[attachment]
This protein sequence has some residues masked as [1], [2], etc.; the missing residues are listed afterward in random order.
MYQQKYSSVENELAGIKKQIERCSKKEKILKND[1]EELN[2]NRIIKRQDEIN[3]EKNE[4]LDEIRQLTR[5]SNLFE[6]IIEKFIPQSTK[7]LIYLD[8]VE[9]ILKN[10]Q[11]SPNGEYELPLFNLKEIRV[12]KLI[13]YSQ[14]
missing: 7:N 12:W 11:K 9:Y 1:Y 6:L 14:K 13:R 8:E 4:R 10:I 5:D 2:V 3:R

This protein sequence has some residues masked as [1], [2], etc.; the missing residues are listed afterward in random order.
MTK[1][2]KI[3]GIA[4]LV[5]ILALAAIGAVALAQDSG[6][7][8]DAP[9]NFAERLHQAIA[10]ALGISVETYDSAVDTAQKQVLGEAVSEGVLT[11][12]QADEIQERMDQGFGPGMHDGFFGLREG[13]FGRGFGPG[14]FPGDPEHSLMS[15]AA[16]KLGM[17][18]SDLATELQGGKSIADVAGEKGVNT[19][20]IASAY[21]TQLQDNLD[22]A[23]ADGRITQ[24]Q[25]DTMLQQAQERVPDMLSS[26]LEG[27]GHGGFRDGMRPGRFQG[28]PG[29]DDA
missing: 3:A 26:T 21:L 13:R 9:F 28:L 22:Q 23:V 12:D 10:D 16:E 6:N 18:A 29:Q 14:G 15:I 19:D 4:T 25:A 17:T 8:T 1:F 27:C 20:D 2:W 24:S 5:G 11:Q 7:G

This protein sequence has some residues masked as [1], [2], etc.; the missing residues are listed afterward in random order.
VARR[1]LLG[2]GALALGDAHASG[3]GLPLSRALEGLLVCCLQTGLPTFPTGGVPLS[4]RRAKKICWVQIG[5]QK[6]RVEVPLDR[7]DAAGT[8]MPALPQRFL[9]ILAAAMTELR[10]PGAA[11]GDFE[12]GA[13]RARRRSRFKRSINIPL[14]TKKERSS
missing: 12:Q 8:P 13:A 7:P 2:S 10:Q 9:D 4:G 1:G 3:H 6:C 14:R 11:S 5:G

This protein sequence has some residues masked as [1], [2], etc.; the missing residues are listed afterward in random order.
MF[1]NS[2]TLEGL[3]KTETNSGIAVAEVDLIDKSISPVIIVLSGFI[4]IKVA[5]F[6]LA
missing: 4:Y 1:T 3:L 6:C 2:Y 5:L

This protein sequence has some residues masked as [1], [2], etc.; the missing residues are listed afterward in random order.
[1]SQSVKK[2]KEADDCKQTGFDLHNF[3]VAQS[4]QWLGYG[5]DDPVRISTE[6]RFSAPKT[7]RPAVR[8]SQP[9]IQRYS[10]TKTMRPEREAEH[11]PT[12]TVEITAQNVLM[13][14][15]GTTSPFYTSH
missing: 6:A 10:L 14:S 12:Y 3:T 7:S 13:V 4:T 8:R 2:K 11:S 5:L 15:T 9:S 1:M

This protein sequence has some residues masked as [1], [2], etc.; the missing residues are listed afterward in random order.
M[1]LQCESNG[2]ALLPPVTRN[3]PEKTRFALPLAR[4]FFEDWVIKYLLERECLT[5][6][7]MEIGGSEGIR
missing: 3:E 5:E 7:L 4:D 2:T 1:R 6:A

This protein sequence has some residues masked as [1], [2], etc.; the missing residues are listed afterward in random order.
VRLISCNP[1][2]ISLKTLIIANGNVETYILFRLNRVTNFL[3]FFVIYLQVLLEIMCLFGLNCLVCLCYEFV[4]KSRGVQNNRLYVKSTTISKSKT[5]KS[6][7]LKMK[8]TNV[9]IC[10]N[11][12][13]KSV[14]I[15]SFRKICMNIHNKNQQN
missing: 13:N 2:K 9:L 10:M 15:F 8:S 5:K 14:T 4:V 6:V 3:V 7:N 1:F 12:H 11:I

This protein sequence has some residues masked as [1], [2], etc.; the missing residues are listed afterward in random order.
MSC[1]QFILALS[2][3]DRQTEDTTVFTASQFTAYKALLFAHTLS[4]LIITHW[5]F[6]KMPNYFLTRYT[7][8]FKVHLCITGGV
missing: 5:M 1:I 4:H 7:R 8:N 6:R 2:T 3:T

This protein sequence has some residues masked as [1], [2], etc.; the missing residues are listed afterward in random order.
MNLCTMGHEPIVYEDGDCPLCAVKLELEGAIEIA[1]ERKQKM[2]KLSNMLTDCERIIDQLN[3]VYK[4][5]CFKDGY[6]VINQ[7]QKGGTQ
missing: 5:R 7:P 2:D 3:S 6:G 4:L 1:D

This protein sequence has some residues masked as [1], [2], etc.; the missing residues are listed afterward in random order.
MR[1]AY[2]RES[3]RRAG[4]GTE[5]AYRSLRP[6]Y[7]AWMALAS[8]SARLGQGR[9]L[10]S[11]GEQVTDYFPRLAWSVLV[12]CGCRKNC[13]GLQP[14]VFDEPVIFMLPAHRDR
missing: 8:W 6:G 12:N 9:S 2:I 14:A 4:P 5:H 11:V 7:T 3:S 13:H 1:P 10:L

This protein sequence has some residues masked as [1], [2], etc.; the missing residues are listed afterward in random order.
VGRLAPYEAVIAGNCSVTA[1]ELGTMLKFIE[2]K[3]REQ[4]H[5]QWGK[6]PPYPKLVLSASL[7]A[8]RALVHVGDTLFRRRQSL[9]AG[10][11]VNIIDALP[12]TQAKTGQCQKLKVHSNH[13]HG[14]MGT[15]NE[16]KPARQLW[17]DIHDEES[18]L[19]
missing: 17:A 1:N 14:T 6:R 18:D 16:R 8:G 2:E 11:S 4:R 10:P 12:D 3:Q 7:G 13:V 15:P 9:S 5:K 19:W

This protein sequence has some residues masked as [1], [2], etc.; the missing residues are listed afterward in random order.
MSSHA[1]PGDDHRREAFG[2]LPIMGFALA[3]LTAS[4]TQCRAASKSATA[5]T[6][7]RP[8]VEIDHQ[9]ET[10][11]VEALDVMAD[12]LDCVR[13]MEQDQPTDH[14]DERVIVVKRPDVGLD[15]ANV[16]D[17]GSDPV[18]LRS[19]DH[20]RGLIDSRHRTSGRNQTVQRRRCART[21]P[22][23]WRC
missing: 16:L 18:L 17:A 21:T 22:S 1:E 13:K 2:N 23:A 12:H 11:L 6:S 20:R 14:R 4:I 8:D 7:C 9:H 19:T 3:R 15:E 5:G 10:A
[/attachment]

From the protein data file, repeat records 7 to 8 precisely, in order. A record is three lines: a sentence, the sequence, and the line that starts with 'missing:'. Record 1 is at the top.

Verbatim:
This protein sequence has some residues masked as [1], [2], etc.; the missing residues are listed afterward in random order.
VRLISCNP[1][2]ISLKTLIIANGNVETYILFRLNRVTNFL[3]FFVIYLQVLLEIMCLFGLNCLVCLCYEFV[4]KSRGVQNNRLYVKSTTISKSKT[5]KS[6][7]LKMK[8]TNV[9]IC[10]N[11][12][13]KSV[14]I[15]SFRKICMNIHNKNQQN
missing: 13:N 2:K 9:L 10:M 15:F 8:S 5:K 14:T 4:V 6:V 3:V 7:N 1:F 12:H 11:I

This protein sequence has some residues masked as [1], [2], etc.; the missing residues are listed afterward in random order.
MSC[1]QFILALS[2][3]DRQTEDTTVFTASQFTAYKALLFAHTLS[4]LIITHW[5]F[6]KMPNYFLTRYT[7][8]FKVHLCITGGV
missing: 5:M 1:I 4:H 7:R 8:N 6:R 2:T 3:T